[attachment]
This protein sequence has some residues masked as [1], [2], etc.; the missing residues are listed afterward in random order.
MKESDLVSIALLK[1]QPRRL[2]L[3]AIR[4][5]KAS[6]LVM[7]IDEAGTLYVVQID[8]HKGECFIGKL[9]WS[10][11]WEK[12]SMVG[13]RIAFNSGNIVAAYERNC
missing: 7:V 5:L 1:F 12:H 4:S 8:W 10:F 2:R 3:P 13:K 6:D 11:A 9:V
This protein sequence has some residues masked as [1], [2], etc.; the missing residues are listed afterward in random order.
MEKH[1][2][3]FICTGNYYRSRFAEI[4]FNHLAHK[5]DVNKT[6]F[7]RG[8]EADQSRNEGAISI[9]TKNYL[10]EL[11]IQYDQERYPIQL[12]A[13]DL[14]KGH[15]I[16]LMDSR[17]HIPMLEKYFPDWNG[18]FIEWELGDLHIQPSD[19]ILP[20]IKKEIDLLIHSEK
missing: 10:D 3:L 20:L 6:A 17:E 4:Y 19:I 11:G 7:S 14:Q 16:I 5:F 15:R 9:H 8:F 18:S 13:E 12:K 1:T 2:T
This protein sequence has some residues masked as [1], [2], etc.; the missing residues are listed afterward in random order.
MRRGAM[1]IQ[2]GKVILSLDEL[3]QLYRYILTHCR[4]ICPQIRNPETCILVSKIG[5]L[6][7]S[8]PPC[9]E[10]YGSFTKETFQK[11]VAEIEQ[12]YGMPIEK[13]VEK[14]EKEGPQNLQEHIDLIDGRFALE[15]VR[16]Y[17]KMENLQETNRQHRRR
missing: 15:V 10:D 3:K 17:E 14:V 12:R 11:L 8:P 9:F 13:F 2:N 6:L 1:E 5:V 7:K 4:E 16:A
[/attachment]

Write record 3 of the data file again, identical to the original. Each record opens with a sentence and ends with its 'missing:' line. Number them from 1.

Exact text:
This protein sequence has some residues masked as [1], [2], etc.; the missing residues are listed afterward in random order.
MRRGAM[1]IQ[2]GKVILSLDEL[3]QLYRYILTHCR[4]ICPQIRNPETCILVSKIG[5]L[6][7]S[8]PPC[9]E[10]YGSFTKETFQK[11]VAEIEQ[12]YGMPIEK[13]VEK[14]EKEGPQNLQEHIDLIDGRFALE[15]VR[16]Y[17]KMENLQETNRQHRRR
missing: 15:V 10:D 3:K 17:E 14:V 12:R 11:L 8:P 9:F 13:F 2:N 6:L 1:E 5:V 7:K 4:E 16:A